Legislation Introduced to Change LRRP Rule; Would Restore Opt-Out Clause

March 2nd, 2012 | Category: Industry News

Senator James Inhofe (R-OK), ranking member of the Senate Environment and Public Works Committee, has introduced the Lead Exposure Reduction Amendments of 2012 (S.2148), legislation that would make some changes to the Environmental Protection Agency’s (EPA) Lead Renovate, Repair and Painting (LRRP) Rule. Among its key provisions, S. 2148 would restore the “Opt-Out” clause, suspend the LRRP if EPA cannot approve a commercially available test kits that meet the regulation’s requirements and provide a de minimus exemption for first-time paperwork violations. The bill has been cosponsored by Sens. David Vitter (R-LA), Tom Coburn (R-OK), Chuck Grassley (R-IA), Roy Blunt (R-MO) and Mike Enzi (R-WY).

A number of organizations, including the Window and Door Manufacturers Association (WDMA) applauded the legislation’s introduction, which took place yesterday, saying it would reform the LRRP Rule, reducing the burden it has placed on the home retrofit market while protecting pregnant women and small children from lead hazards.

“Since the EPA Lead Rule took effect in April 2010, EPA has expanded the rule beyond its original goal of protecting pregnant women and small children while mismanaging the implementation of the rule and failing to meet its own requirements to produce an accurate test kit,” says WDMA President Michael O’Brien. “This legislation is a common-sense response which will refocus efforts on protecting pregnant woman and small children and we applaud Sen. Inhofe for his leadership on this issue.”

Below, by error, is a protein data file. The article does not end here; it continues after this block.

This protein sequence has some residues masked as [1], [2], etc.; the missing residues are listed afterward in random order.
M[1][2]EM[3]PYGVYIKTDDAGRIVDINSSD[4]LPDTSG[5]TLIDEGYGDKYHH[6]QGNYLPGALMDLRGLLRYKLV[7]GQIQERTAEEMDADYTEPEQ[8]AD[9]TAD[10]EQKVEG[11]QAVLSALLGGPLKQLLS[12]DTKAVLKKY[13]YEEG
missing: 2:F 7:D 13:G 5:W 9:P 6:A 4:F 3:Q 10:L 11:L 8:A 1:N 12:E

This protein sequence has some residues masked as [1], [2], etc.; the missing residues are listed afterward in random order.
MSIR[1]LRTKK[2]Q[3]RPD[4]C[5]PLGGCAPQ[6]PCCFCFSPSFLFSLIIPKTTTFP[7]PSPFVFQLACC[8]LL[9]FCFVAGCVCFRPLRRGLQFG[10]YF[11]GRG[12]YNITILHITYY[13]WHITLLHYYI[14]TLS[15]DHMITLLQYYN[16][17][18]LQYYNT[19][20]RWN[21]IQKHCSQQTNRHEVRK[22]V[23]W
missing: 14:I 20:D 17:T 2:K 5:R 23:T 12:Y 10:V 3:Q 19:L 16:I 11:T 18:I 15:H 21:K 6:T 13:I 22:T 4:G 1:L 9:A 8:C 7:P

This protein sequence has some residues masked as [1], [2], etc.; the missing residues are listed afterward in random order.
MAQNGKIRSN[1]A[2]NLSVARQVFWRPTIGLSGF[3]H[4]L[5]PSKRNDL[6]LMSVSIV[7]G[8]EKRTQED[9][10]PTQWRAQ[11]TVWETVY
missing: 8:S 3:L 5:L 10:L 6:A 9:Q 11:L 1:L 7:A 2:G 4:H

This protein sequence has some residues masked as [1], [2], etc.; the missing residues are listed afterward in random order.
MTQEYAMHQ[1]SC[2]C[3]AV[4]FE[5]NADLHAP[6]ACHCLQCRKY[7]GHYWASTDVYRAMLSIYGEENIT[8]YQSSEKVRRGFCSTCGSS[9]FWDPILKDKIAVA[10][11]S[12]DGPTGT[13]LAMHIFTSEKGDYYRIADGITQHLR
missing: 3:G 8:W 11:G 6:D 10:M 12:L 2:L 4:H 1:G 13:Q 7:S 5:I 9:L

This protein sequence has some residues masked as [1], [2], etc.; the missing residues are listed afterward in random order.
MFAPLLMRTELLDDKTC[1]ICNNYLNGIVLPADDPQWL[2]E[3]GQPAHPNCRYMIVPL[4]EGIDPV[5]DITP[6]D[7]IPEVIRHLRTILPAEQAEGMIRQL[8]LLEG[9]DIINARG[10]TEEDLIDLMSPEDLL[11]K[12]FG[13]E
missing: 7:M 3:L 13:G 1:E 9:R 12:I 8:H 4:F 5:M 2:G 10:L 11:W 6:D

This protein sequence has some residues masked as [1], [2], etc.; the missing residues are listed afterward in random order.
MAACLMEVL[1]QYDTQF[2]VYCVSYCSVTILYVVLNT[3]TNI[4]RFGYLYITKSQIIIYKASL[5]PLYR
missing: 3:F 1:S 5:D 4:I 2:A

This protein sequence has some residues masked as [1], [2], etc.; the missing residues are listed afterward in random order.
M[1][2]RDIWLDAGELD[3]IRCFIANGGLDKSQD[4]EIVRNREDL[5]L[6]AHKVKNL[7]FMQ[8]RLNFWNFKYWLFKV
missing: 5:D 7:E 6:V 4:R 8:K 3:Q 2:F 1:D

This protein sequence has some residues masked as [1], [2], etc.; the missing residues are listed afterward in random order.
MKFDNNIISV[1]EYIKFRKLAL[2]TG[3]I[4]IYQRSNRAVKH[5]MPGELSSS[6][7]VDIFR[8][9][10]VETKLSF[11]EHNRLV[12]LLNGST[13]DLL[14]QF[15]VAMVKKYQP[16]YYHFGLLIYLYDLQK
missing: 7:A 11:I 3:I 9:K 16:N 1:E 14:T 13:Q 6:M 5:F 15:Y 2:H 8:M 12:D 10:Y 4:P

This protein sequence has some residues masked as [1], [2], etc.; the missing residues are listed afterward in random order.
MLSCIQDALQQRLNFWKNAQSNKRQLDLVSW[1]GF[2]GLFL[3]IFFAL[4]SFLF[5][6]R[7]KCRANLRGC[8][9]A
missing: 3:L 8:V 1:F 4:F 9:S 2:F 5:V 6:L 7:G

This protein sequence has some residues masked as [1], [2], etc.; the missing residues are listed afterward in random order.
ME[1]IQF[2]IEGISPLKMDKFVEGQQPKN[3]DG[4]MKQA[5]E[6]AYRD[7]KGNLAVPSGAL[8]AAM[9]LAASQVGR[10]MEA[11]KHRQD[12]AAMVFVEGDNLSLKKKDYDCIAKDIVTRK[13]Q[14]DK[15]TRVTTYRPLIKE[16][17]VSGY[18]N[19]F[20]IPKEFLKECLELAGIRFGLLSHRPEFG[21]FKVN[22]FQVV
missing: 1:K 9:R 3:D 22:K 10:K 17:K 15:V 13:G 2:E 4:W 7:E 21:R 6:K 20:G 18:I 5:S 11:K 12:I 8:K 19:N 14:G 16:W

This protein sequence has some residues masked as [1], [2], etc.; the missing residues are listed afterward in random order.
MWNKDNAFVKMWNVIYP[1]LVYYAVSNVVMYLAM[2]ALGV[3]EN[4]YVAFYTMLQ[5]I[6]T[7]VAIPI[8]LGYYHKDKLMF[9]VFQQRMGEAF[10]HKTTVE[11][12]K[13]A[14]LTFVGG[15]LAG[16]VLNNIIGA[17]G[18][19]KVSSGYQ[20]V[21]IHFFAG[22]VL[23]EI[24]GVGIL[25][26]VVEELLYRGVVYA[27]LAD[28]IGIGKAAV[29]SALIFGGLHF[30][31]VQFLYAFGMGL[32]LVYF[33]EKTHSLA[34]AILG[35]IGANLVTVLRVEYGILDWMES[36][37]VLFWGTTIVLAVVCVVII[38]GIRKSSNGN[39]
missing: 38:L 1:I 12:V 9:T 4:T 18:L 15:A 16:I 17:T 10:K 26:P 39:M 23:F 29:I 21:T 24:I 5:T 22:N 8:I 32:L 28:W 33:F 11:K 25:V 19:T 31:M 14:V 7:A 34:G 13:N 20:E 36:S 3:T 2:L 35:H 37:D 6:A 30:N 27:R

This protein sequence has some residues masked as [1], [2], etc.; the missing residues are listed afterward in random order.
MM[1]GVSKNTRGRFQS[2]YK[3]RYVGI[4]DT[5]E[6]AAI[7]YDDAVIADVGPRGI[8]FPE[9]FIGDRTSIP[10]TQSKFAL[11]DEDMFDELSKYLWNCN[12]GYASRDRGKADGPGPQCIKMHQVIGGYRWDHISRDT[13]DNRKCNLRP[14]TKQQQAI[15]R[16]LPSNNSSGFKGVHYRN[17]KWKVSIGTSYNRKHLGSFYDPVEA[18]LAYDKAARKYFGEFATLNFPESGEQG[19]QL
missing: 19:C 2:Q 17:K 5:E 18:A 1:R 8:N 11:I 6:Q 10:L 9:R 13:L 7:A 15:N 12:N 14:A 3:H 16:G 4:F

The LRRP rule requires renovation work that disturbs more than six square feet on the interior of a pre-1978 home and all door and window replacements to follow rigorous and costly work practices supervised by an EPA-certified renovator and requires that it be performed by an EPA-certified renovation firm. In July 2010, EPA removed the “Opt-Out Provision” from the rule, which allowed homeowners without children under six or pregnant women residing in the home to allow their contractor to forego the use of lead-safe work practices. By removing the opt-out provision, EPA more than doubled the number of homes subject to the LRRP Rule, estimating that this amendment will add more than $336 million per year in compliance costs to the regulated community.

According to the statement from WDMA, despite EPA stating a commercially available test kit producing no more than 10 percent false positives would be on the market when the rule took effect in 2010, no test kit on the market meets this standard. The lack of EPA compliant test kits has added millions in compliance costs with consumers paying for unnecessary work because of false positive test results.

“The window and door retrofit market has been key to sustaining the industry and preserving jobs during the prolonged housing downturn. EPA’s efforts to expand the Lead Rule beyond its original scope, inaccurate test kits, and enforcement actions targeted mainly at certified renovators has only hindered industry recovery efforts,” added O’Brien.